In Bram Stokers novel “Dracula” there’s a battle between good and evil. The good uses Christian references to ward off evil. This starts a holy war. Stoker’s novel is an obvious ‘good versus evil’ kind of story. We all know that Dracula is going to get defeated, but how? What will the other characters go through to defeat Dracula? The good start a holy war against the evil. Throughout the whole story there’s multiple conflicts between the good and the evil.
Dracula is about vampires in general, the myth, the mystery and the horror. Even though Dracula wasn’t the first vampire story, it was the first really popular one. Throughout the novel, the author, Bram Stoker, portrays many different aspects of women's roles in the 19th century. With the use of imagery and symbolism, the theme of sexuality and gender roles has an enormous presence in the novel. Social gender roles of women and men during the Victorian Era were very strict and looked upon differently than any other time period. One of the many characteristic features of the Victorian culture was its patriarchal ideas about women. This culture looked upon sexual activity as a negative matter amongst women. The theme of sexuality is very significant
The presentation of Good vs. Evil is one of the main themes in the novel, Dracula. The portrayal of good and evil is seen in each character throughout the book. The characters considered “evil” in the novel are Dracula and his vampire brides. Dracula converts humans into vampires and has immense power over certain individuals. Everything he does demonstrates that there is no good in him at all. His vampire brides assist to Dracula’s dark deeds. What they all have in common is that they prey upon humans. On the other hand, the characters that are considered “good” in the novel are Jonathan Harker, Dr. Van Helsing, John Seward, Quincey Morris and Arthur Holmwood. Throughout the novel, the good characters are constantly doing generous deeds to save others from Dracula.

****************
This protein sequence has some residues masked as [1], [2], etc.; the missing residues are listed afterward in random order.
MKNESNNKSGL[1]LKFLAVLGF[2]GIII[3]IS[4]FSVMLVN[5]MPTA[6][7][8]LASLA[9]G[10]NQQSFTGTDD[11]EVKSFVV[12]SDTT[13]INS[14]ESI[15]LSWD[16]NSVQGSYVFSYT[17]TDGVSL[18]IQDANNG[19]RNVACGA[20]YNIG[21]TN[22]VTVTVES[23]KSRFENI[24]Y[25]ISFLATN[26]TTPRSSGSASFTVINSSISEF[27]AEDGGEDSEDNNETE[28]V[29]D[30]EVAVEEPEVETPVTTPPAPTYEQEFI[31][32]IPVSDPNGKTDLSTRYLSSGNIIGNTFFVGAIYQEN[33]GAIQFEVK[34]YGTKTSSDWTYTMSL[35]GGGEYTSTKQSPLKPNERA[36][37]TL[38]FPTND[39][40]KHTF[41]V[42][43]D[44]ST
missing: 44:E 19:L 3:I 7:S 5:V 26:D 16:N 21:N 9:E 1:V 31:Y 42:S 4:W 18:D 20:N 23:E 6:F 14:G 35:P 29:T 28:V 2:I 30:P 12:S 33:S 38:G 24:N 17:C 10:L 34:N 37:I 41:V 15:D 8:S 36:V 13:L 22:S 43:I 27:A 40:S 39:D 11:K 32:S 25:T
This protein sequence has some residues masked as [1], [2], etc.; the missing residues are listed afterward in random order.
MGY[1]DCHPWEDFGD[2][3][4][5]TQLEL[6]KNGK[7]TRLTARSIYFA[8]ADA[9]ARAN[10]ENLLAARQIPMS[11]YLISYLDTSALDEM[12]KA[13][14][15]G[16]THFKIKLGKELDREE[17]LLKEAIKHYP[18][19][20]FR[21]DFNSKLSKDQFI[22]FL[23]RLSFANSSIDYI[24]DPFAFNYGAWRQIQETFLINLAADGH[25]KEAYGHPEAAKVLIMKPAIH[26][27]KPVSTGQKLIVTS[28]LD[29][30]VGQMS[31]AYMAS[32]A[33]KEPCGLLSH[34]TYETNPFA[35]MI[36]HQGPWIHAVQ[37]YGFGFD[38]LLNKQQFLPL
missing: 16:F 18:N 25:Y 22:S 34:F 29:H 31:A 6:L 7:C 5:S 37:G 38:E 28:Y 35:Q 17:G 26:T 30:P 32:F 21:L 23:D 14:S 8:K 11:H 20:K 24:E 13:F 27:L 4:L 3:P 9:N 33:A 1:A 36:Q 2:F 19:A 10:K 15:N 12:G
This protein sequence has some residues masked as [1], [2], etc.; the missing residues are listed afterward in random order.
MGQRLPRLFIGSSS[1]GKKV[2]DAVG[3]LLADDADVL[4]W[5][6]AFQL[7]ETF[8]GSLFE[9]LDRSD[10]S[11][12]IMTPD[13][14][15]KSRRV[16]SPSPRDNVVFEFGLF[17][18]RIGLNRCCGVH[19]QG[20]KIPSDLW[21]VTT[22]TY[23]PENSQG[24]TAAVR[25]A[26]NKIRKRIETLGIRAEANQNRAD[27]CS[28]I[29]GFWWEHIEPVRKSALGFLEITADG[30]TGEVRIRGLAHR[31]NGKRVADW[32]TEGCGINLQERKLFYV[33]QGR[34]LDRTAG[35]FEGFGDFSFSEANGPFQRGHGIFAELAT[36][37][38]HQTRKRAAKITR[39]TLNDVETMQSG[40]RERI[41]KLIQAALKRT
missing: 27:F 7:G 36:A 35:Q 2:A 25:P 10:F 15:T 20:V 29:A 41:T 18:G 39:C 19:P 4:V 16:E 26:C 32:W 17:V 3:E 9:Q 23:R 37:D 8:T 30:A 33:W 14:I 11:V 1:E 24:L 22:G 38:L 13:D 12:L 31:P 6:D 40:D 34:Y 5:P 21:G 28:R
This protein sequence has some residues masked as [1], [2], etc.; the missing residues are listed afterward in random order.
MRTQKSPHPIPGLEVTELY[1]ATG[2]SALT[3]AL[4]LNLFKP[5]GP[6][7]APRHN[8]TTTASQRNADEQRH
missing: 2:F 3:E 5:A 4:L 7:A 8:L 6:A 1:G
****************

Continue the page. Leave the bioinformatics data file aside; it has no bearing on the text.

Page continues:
What would it be like to be a vampire? What would it be like to have a vampire in one’s life? What were the vampires of folklore like? These topics will be reviewed throughout this essay by comparing four of the vampire books and movies. All the vampire movies have some similarities and differences but four literature pieces in particular will be gone through in this comparison. The four pieces of literature to be compared in this comparison are Dracula by Bram Stoker, Bram Stoker’s Dracula (1992) by Francis Ford Coppola, Nosferatu (1922) by F.W. Murnau, and Dracula (1931) by Tod Browning. In these works of fiction, there are answers to what it would have felt like to be a vampire, what it would have felt like to have a vampire in one’s life,